All ETDs from UAB

Advisory Committee Chair

James H Meador-Woodruff

Advisory Committee Members

Sarah Clinton

Rita Cowell

Anne Theibert

Scott Wilson

Document Type


Date of Award


Degree Name by School

Doctor of Philosophy (PhD) Heersink School of Medicine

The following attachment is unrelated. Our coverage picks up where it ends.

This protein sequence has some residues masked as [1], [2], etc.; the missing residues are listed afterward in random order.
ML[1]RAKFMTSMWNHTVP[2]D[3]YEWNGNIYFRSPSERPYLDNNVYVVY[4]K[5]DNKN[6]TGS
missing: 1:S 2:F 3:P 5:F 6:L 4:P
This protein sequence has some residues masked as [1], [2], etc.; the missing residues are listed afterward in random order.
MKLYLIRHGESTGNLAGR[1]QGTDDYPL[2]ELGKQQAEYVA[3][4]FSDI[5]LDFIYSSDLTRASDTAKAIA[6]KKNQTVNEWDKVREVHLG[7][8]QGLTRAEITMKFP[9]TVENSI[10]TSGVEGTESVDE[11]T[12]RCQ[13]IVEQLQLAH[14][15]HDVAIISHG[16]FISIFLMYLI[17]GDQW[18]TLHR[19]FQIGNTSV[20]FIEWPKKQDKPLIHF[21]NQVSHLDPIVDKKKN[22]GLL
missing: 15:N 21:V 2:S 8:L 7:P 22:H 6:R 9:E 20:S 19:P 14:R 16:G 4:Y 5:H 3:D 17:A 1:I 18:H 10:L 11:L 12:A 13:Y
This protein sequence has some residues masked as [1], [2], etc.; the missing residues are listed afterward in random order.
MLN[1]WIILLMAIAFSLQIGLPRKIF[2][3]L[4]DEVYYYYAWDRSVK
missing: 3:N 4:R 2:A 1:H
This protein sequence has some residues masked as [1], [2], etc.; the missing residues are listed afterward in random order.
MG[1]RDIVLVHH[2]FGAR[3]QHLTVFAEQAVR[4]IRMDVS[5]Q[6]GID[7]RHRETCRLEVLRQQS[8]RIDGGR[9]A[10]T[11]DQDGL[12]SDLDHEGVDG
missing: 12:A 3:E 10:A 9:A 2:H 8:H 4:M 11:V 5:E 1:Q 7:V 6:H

Although the glutamate hypothesis of schizophrenia posits altered glutamatergic transmission is occurring in this illness, the precise mechanisms be-hind these proposed changes in schizophrenia brain remain elusive. Recent evidence from our laboratory supports a model of altered forward trafficking of glutamate receptors to synaptic membranes in schizophrenia, which could contribute to changes in neurotransmission. The AMPA subtype of ionotropic glutamate receptor (AMPAR), is the main facilitator of fast, excitatory neurotransmission in the brain, and changes in AMPAR number at synapses may control synaptic strength and plasticity. One mechanism that could alter AMPAR trafficking to synapses is abnormal expression of AMPAR auxiliary proteins, such as the transmembrane AMPAR regulatory proteins (TARPs) or Cornichon homologues (CNIHs). These proteins coassemble with AMPARs in endoplasmic reticulum (ER), and traffic AMPARs from the ER to synapses. We measured TARP and CNIH protein expression in brain homogenates from anterior cingulate cortex (ACC) and found increased protein expression for TARP γ-3 and γ-5, and decreased expression for γ-2, γ-4, γ-7, γ-8, and CNIH-2 in schizophrenia, consistent with other reports of diminished AMPAR trafficking. To test if fewer AMPARs were being trafficked to synapses in schizophrenia, we developed a strategy to isolate and enrich synapses from ACC and measured AMPAR, TARP, and CNIH expression in this fraction. We found decreased expression of the AMPAR subunit GluA1 at synapses in schizophrenia, which corresponded to fewer GluA1 subunits in a fraction enriched for ER, and decreased total protein levels in homogenates. We found no changes in subcellular protein expression for TARP or CNIH proteins, but ratios of GluA1 to AMPAR, TARP, and CNIH proteins were decreased in schizophrenia, suggesting that early processing of these complexes may be disrupted at ER, and may be hindering the trafficking of GluA1-containing receptors to the synapse. We also evaluated NMDAR subunit expression and found no intracellular changes. Taken together, these studies demonstrate a reliable method for the isolation of synapses in postmortem tissue, and provide evidence that altered regulation of receptor trafficking and early processing may be an underlying mechanism contributing to glutamate dysregulation in schizophrenia.



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